Aston Villa, Man City and the fascinating polorisation of clean sheet statistics

By Brian Sears

27 September 2013

Aston Villa did not manage a single clean sheet between 8th December last year, when they ‘enjoyed’  a 0-0 draw at home to Stoke, and last Saturday’s 1-0 win at Norwich.

In between those two momentous days for their defence, Villa played out 26 Premier League games in which they conceded at least one goal in every Premier League game.

On 11 occasions they conceded one goal, 10 times they conceded twice, three times they shipped three goals, once it was four goals and once it was, erm, just the eight goals, at Chelsea. That was just before Christmas; the total in the 26 games was 52 goals conceded, or two per game.

In that same nine-month period the next fewest number of clean sheets by a current Premier League club were the four that Crystal Palace achieved while still gaining promotion from the Championship, and the five each for Fulham and West Brom.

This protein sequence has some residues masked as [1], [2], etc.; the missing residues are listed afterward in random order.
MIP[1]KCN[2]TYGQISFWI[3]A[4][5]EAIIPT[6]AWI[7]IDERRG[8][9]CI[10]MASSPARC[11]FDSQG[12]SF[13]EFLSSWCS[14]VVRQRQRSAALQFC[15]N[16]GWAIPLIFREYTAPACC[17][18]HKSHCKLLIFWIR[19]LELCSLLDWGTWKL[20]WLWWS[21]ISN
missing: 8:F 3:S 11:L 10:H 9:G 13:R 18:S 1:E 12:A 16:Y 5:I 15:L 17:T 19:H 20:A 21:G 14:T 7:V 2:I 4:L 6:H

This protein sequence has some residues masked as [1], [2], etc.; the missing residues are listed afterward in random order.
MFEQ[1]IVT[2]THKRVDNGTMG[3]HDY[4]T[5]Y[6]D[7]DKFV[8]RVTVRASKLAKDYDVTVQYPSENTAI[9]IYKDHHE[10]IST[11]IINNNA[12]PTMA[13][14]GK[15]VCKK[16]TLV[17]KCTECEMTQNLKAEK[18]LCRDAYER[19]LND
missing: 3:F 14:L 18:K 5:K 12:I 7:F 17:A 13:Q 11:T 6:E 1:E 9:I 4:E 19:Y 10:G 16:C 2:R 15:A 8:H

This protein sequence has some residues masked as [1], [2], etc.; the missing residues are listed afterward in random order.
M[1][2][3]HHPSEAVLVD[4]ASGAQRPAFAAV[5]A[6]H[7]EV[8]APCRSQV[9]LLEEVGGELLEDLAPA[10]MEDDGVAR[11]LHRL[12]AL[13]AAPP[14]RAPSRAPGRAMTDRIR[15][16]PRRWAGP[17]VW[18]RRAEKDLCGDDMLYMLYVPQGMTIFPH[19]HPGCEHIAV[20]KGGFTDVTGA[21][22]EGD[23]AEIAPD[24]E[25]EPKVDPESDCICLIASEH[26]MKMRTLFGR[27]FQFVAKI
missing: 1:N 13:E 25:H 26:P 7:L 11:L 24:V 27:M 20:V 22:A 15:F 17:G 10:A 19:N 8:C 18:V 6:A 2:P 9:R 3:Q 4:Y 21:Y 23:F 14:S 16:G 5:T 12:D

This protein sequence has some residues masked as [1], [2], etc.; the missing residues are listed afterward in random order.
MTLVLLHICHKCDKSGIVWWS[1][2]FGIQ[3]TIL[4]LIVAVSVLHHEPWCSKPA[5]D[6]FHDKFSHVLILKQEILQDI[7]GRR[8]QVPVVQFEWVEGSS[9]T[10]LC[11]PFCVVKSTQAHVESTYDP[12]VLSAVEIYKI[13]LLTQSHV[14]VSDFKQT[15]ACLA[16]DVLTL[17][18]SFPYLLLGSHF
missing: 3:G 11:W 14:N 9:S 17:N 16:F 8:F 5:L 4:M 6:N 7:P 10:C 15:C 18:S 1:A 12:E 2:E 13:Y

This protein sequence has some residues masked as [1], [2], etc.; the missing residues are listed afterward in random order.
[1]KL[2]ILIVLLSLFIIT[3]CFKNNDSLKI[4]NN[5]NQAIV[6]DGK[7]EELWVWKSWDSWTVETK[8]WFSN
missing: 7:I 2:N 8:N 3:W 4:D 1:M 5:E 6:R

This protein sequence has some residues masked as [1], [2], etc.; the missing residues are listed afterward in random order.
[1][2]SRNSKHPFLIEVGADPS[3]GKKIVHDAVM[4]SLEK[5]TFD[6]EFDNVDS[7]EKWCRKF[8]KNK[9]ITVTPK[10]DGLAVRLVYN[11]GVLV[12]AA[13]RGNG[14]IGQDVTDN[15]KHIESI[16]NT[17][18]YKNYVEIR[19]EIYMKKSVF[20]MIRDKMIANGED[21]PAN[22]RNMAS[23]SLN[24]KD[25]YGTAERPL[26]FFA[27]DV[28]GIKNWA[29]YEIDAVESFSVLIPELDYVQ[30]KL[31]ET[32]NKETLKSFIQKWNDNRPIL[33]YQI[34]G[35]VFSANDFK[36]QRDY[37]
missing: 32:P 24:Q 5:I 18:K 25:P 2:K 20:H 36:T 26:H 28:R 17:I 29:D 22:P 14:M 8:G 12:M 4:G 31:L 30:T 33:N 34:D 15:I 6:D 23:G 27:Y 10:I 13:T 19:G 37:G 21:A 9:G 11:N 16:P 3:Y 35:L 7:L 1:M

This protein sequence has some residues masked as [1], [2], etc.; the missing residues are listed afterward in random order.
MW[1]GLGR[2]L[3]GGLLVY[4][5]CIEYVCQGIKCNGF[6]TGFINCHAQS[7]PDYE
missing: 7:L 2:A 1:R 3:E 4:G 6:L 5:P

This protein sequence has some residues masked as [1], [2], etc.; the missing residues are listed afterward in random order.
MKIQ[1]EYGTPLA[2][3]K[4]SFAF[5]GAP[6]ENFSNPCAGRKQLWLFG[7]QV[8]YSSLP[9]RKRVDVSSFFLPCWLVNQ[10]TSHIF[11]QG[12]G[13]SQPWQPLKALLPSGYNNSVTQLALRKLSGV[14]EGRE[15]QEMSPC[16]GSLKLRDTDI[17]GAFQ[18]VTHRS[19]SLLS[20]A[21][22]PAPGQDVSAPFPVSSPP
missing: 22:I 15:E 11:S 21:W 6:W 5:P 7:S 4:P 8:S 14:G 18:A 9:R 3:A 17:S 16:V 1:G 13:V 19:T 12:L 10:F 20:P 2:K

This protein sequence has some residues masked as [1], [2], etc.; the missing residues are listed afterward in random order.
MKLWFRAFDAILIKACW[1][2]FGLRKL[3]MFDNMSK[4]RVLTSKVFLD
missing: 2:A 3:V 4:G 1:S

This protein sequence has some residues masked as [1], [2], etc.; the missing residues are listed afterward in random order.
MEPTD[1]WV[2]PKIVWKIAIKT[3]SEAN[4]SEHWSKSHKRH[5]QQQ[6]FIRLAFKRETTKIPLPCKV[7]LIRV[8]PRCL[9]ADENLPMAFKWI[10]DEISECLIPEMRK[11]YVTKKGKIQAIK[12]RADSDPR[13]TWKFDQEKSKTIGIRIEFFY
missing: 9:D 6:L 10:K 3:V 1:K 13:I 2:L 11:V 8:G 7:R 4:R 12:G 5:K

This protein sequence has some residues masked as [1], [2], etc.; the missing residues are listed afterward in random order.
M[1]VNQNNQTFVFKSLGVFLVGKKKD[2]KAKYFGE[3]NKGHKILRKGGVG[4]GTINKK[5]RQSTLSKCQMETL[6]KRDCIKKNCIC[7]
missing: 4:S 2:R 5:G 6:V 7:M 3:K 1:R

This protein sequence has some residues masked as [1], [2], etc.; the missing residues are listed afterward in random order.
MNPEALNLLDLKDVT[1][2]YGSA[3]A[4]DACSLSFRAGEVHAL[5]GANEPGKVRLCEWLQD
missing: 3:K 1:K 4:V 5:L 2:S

In that same period (but with one extra game played each), Manchester City had the most clean sheets, 15, followed by Liverpool, with 14. Coincidentally, it is Clean Sheet City who visit Typically Dirty-Sheet Villa at Villa Park this weekend.

Our first riveting graphic shows the clean sheets kept by the other current Premier League clubs during Villa’s non-clean nine months.

We also consider the number of goals that clubs shipped when they did concede. And herein lies a conundrum. City had 15 clean sheets but in the 12 other games, they conceded 26 goals at a rate of 2.17 per game, which is more per game than Villa, and indeed, more per game than anyone but Newcastle.

There could be a lesson here: when Man City concede, they really concede. Get past them once in a match and you’ll have them on the ropes.

Article continues below

 

Villa clean sheets

 

And another thing ….

Away from the Premier League, here are some Football League sequences. They’re self-explanatory but it’s eye-catching that QPR have not conceded a league goal for almost 10 hours.

And as Leeds and Millwall prepare to meet, the respective form looks far better, sequentially, for one side than the other.

Sears sequences 28.9.13

 

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